BusVic Conference Wrap

By: Chris Thompson, Photography by: Chris Thompson


This year’s successful BusVic Conference had a strong focus on regional and rural Victoria

BusVic Conference Wrap
The conference consisted of a mix of management and mechanical

Regional Victoria was the focus of the 2016 Bus Association of Victoria (BusVic) conference with particular emphasis on school bus routes outside metro areas.

With around 50 exhibitors in attendance, the conference has been heralded a success by organisers.

The Grand Ballroom of the Pullman Albert Park, Melbourne, became a half-showroom, half-conference hall to accommodate management discussions and presentations, as well as maintenance workshops with classes on the likes of panel repair and servicing air-conditioning systems.

The conference was opened with a speech by Kate Carnell AO, who has held the role of Australian Small Business and Family Enterprise Ombudsman (ASBFEO) since its creation in March 2016.

"I am blessed to have an independent role in Canberra representing you, working with your organisations, and being able to do so without fear or favour," Carnell says.

"That’s one of the things about being appointed by the Governor-General and not having to answer to the government of the day."

Regional development was a focal point for this year’s conference, with the second day for the event being almost entirely dedicated to discussing public transport and school bus operations outside of Victoria’s metro areas.

After the reduction in the use of buses for regional schools ceased, some operators are still concerned their contracts could be cut.

BusVic executive director Chris Lowe says he wants to reassure operators the government wasn’t downsizing funding or interest in the use of buses to assist development outside of Melbourne.

"I’ve done a lot of study around it, so it’s of very strong personal interest to me," Lowe says.

"It’s clear to me that my members are not just bus operators but community leaders, and are great for regional development.

"There’s been some serious rationalisation of school bus services during the previous state government.

"A lot of members got put out of business due to dwindling numbers of students on buses, so they’d just cut the contract.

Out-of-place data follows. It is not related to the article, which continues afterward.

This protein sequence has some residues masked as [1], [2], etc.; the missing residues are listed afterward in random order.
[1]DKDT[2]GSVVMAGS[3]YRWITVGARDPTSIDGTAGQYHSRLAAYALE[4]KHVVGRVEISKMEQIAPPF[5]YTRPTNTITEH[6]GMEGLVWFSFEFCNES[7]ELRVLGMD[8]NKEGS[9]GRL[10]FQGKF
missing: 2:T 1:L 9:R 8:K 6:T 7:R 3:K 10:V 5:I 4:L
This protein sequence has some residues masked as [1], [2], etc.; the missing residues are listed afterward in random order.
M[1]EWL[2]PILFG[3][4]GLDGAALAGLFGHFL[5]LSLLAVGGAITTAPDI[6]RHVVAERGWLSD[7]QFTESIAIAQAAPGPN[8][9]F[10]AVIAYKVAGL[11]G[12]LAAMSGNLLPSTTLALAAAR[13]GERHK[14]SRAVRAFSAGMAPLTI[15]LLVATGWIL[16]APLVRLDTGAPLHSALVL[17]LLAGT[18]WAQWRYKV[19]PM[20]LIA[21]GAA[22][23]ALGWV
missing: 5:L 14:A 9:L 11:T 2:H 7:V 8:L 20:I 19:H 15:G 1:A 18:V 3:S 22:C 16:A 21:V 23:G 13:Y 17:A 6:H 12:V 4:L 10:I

"The new government hasn’t done that, they’ve maintained the services despite low numbers, because they understand the social costs associated with removing a bus."

The conference wasn’t just a business event, a dinner was held after the first day as an opportunity to catch up with colleagues and competitors.

A quick announcement was made prior to the dinner to celebrate the purchase of a new ‘Big Red Bus’ for Kidney Health Australia, which uses a bus- now two- to bring dialysis to those who are too far from a major town or hospital.

Another big topic of the conference was discussion regarding the future of the industry, as the concept of self-driving buses was brought up for a presentation, alongside a representative from Uber, who put forward the idea that Uber can complement the public transport sector.

The next big change the industry is aware of, self-driving buses, is one operators and drivers need not be immediately concerned about, as Chris De Gruyter of Monash University told conference attendees he doesn’t see driverless buses being wide-spread for another couple of decades.

The conference was rounded out on the afternoon of day two with a speech from Lowe, who highlighted in-bus Wi-fi as a priority for the near future, as well as adapting to demand responsive transport modes such as Uber.

Lowe says he has already started planning the next conference with the rest of the association.

"It’s a perpetual process, it’s not like we start three or four months prior, we actually start by doing a post-mortem of the event we’ve just held."

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